Paul Russo, the NBK managing director tapped from KCB to oversee the integration, says the shift in strategy has been informed by the fear of losing business attached to National Bank.
"The two entities have different competencies and propositions. We will go back to the regulator about the model. Closing the brand comes with downsides because it is not automatic all customers will remain," Mr Russo said, Business Daily reported.
As a result, NBK will continue to operate as a stand-alone subsidiary of KCB, a departure from the earlier plan of integrating the operations of the two banks within two years.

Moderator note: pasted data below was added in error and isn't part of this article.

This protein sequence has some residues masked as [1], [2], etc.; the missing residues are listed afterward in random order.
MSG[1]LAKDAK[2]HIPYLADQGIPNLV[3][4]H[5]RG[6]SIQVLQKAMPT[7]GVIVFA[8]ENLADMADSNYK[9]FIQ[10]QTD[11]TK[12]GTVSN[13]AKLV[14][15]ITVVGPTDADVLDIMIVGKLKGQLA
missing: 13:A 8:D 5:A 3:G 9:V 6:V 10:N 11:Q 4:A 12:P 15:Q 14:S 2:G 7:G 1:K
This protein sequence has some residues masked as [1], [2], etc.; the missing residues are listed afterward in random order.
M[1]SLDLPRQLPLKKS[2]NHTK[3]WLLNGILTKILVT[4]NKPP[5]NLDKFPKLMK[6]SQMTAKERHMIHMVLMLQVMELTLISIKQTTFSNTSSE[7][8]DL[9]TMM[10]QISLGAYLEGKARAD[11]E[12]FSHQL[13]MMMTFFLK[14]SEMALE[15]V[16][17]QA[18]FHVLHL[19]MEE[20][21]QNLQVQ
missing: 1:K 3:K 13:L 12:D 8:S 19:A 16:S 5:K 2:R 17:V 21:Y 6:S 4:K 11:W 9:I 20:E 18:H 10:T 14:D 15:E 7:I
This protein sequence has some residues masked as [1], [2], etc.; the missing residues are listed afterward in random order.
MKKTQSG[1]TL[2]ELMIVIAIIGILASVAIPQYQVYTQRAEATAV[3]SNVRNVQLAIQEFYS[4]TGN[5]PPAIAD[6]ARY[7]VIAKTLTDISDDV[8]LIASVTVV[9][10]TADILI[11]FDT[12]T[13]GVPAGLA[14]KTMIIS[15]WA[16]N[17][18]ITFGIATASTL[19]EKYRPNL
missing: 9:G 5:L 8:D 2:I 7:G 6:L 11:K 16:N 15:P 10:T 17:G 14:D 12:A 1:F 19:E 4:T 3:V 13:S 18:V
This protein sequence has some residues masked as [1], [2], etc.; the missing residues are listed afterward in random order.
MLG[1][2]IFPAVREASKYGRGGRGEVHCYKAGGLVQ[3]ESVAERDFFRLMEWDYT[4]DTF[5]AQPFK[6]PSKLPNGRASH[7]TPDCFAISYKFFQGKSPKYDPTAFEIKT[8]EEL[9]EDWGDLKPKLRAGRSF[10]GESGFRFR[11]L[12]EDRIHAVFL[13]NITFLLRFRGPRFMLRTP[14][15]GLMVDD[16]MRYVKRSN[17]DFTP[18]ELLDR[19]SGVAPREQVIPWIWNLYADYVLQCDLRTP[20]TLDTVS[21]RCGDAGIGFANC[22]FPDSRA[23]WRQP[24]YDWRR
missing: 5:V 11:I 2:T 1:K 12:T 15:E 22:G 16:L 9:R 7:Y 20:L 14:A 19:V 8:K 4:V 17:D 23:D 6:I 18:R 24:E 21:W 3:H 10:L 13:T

KCB says it will inform the Capital Markets Authority (CMA) of the shift in plans to keep NBK as stand-alone subsidiary given that investors had been informed of the integration ahead of the merger.
NBK deposits dropped to Sh82.5 billion in September from Sh91.3 billion in June, a period when the market had knowledge of the merger crafted as rescue deal aimed at pulling the mid-tier lender out of its perennial low liquidity troubles.
The Competition Authority of Kenya had only compelled KCB Group to retain at least 90 percent of the employees for one-and-a-half years.
The latest development comes after the government lifted the capping of interest rates giving banks a free hand to set lending rates to their liking.